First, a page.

On Aug 29, 4:20 am, Brent Meeker <[EMAIL PROTECTED]> wrote:
> Thanks for spelling it out.

> > (1) Mathematical concepts are indispensible to our explanations of
> > reality.
> So are grammatical concepts.

No they aren't.  Grammatical concepts are human creations, which is
precisely shown by the fact that they *can* be dispensed with and
replaced with scientific concepts which give a more accurate
description of reality.

> What does it mean for a concept to be real?  I don't find the argument from 
> indispenability convincing.  It's like saying because we don't know how to 
> describe something without words, the words are real things.  

Not really. According Deutsch's 'Critera For Reality' (ref: 'The
Fabric Of Reality', David Deutsch) , an application of occam's razor
says that something should be considered to 'objectively exist' if
taking the concept out of our theory made the explanation more complex
or impossible.  (ie the concept can't be dispensed with without
complications).  Grammer doesn't match the criteria.  Math does.  It's
easy to cut out English concepts say, and replace them with other
modes of descriptions.  I don't see scientists labriously trying
refactor all their mathematical explanations to refer only to material
observables.  It's not even possible.  And that's why mathematical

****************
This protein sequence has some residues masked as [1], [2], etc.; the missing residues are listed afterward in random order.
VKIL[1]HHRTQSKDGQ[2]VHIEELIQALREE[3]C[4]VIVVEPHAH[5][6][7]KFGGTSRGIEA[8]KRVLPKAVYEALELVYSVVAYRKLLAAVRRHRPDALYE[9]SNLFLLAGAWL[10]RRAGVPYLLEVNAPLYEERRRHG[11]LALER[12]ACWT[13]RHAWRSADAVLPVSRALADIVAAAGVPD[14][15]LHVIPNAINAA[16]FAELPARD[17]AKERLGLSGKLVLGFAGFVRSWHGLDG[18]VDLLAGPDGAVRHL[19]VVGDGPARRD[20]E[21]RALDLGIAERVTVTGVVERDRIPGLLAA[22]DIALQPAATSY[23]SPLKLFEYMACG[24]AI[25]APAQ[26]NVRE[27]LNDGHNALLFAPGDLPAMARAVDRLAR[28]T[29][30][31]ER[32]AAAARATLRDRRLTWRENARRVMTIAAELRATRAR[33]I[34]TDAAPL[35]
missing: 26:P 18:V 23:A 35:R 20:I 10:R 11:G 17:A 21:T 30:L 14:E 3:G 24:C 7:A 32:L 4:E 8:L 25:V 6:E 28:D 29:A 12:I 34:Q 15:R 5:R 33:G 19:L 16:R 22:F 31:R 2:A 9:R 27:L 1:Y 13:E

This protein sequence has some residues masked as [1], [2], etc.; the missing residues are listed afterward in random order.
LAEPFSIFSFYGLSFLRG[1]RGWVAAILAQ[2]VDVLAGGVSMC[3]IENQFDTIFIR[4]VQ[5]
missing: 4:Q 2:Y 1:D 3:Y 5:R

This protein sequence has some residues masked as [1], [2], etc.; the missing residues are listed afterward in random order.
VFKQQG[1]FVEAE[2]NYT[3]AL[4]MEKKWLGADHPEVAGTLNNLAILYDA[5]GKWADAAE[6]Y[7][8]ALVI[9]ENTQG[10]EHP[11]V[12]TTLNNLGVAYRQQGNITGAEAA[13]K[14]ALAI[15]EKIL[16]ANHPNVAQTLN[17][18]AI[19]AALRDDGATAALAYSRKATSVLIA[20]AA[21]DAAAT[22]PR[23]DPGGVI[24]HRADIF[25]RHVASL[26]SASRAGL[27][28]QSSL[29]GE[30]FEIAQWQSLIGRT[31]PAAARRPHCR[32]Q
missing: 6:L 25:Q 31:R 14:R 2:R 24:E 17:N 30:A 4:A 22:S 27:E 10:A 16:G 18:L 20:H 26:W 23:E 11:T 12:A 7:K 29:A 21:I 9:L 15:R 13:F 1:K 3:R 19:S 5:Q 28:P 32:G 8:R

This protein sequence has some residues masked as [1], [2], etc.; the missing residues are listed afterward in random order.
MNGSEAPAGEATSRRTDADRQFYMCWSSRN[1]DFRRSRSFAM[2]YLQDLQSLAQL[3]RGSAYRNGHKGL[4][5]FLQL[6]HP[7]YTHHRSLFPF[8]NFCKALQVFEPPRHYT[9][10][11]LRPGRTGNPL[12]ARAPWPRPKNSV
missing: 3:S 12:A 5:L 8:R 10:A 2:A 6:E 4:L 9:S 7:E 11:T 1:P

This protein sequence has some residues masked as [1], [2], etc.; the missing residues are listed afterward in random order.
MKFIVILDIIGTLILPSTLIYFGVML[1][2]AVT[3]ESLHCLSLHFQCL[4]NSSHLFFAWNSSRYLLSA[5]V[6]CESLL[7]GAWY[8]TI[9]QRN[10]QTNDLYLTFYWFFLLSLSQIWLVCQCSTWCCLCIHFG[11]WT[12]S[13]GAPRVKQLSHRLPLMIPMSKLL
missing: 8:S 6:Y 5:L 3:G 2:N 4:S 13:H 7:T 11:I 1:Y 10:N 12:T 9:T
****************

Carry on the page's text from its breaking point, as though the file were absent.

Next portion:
concepts should be taken to be objectively real.

> >And patterns cannot be
> > objectively measured in the way that specific physical properties can
> > (See Ray Kurweil 'The Singularity Is Near' for agreement of this).
> Appeal to authority?

No, a reference to a more detailed explanation of the point (so I
don't have to laboriously type the argument here).

> I don't think anyone ever doubted that subjective experiences are processes - 
> and in that sense non-material.  But that doesn't show that they can exist 
> apart from the material.  Or that the existence and evolution of the process 
> cannot be elucidated by purely material descriptions.  I could as well 
> observe that all patterns of any kind are instantiated in material.
> Brent Meeker

 Indeed all scientific evidence indicates that subjective experiences
are  entirely dependent on the material.  Be careful to respond only
to what I actually said rather than what you thought I said.

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